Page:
If there’s a communicator’s equivalent to the Tea Party, we might have seen its manifesto in the form of a recent report by Dalberg Global Development Advisors, entitled The Single Bottom Line. If you think social programs are doing your corporations any good, think again, contend authors Daniel Altman and Jonathan Berman. Their message to CCOs: 

Profits, not posturing, make the best social contribution. The long view is back.

Working near (but not too near) our Nation’s Capital, I immediately conjured images of Mitt, Newt, Tim, Ron, Rick, Herman, Michelle, now John and maybe soon Sarah all mouthing the doctrine of fiscal and social restraint. Altman and Berman, it seems to me, are something similar for communications professionals to consider.

Time’s up on the fluffy stuff, they’re saying. It doesn’t carry its weight. It’s a distraction to management and a corporation’s prime directive – to increase shareholder value. Stop the special interests. Stop the entitlements.

You get the idea. They’re telling us that we’re out of time, and at least out of sync.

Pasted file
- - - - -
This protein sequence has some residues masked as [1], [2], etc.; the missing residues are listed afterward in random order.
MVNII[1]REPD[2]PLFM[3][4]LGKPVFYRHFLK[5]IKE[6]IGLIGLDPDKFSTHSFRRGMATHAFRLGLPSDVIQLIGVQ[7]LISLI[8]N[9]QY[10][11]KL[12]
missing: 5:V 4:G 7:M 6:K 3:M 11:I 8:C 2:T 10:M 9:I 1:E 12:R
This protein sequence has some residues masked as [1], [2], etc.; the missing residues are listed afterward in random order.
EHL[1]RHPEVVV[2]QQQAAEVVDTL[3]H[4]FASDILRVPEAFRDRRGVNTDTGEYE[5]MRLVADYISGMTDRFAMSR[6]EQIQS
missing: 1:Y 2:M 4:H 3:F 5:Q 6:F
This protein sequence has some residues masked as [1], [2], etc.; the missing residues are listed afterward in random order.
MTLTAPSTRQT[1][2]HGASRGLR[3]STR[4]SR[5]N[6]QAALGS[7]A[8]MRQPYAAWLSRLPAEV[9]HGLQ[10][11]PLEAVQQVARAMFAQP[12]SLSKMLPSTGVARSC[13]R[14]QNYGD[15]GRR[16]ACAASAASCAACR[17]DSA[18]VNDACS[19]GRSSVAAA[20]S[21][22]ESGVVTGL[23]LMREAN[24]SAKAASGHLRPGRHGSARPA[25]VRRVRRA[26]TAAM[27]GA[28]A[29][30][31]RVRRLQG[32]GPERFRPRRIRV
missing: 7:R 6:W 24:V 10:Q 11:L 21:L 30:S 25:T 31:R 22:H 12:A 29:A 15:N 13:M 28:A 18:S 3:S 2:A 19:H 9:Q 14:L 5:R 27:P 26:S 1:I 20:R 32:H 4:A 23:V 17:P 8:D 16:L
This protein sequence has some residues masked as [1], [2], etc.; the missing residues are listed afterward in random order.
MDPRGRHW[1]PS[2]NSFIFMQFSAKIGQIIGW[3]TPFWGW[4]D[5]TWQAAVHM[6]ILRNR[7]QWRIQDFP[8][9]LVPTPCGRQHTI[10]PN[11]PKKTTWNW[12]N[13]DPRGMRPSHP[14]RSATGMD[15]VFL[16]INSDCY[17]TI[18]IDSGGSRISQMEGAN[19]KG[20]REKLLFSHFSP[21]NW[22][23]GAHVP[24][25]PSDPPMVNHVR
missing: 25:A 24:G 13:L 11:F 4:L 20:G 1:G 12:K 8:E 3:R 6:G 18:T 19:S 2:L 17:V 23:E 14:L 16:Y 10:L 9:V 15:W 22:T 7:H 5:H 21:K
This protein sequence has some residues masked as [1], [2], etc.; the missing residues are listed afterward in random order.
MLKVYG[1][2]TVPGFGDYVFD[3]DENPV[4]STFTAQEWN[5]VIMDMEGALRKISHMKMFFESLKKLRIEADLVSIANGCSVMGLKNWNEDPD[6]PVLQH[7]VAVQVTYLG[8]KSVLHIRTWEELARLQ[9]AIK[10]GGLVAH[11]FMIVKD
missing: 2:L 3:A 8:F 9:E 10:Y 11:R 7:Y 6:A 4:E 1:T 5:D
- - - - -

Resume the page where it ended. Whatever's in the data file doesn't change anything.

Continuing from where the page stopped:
In degrees, I like what the Dalberg duo are saying. CSR, philanthropy, reputation management and the trust thing are to me the equivalent of the Emperor’s new clothes, so I welcome their observation that the purveyors of positioning and message need some new threads. The recession has created a climate of extreme impatience, and for CCO’s the consequences are accountability. So when social responsibility looks more like corporate expediency, when philanthropy smacks of strategic branding, and when reputation becomes shorthand for conformity, we have to expect – we can practically predict – the emergence of our own Tea Party hardliners.

It’s time to get practical about communications and to start speaking the language of competitive markets and the unrelenting bottom line. Not two. Not three.

Alan Kelly
CEO & Founder, Playmaker Systems
Adjunct Professor, The George Washington University